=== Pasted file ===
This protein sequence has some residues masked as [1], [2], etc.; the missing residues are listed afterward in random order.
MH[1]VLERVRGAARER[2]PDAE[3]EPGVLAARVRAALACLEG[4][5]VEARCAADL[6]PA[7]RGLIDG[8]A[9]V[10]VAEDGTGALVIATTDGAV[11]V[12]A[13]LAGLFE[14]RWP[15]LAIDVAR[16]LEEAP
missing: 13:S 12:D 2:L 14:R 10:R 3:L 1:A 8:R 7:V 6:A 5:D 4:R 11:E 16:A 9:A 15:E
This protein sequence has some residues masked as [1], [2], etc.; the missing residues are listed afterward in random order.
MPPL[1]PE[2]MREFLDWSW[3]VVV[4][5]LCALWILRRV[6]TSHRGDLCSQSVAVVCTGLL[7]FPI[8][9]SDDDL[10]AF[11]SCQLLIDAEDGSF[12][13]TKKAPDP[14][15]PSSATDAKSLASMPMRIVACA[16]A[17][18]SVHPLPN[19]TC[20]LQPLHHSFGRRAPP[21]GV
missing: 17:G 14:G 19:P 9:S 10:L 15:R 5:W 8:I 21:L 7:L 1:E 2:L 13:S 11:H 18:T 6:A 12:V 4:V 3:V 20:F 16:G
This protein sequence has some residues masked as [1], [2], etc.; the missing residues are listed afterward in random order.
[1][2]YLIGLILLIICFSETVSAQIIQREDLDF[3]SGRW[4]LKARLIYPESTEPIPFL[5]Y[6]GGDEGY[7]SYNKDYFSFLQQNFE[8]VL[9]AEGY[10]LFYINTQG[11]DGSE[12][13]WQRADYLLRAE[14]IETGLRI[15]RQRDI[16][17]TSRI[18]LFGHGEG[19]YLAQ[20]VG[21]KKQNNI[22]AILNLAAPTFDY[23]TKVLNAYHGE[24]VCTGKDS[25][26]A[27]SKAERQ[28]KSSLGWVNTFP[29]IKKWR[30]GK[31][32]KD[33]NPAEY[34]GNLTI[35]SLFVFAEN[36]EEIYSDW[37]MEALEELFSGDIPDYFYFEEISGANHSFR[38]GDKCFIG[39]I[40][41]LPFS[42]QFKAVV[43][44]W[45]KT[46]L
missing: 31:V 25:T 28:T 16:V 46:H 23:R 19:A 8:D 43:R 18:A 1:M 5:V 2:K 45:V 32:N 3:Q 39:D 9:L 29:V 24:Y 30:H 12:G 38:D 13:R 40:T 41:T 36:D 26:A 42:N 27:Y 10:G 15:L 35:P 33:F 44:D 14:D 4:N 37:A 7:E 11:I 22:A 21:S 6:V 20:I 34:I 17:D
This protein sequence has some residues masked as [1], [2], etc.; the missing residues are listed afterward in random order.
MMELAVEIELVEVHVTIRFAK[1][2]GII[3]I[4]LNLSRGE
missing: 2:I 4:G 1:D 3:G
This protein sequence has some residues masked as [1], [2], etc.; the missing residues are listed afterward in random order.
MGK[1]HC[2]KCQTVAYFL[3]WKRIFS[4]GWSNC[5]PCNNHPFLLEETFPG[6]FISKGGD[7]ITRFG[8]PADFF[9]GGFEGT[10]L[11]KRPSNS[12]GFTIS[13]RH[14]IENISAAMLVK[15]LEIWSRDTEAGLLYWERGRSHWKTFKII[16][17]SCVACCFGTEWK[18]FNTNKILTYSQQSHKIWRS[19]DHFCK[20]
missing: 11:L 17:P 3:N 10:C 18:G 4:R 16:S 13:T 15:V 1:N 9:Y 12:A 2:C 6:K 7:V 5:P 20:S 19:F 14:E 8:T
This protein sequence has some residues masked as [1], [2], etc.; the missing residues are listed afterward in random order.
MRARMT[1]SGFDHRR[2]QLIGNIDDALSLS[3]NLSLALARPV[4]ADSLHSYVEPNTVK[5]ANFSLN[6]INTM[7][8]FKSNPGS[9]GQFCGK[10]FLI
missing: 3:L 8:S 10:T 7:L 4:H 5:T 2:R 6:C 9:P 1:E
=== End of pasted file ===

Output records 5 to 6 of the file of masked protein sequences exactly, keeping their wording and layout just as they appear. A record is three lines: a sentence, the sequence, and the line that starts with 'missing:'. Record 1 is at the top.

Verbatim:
This protein sequence has some residues masked as [1], [2], etc.; the missing residues are listed afterward in random order.
MGK[1]HC[2]KCQTVAYFL[3]WKRIFS[4]GWSNC[5]PCNNHPFLLEETFPG[6]FISKGGD[7]ITRFG[8]PADFF[9]GGFEGT[10]L[11]KRPSNS[12]GFTIS[13]RH[14]IENISAAMLVK[15]LEIWSRDTEAGLLYWERGRSHWKTFKII[16][17]SCVACCFGTEWK[18]FNTNKILTYSQQSHKIWRS[19]DHFCK[20]
missing: 11:L 17:P 3:N 10:C 18:G 4:R 16:S 13:T 15:V 1:N 9:Y 12:A 2:C 6:K 7:V 5:P 20:S 19:F 14:E 8:T
This protein sequence has some residues masked as [1], [2], etc.; the missing residues are listed afterward in random order.
MRARMT[1]SGFDHRR[2]QLIGNIDDALSLS[3]NLSLALARPV[4]ADSLHSYVEPNTVK[5]ANFSLN[6]INTM[7][8]FKSNPGS[9]GQFCGK[10]FLI
missing: 3:L 8:S 10:T 7:L 4:H 5:T 2:R 6:C 9:P 1:E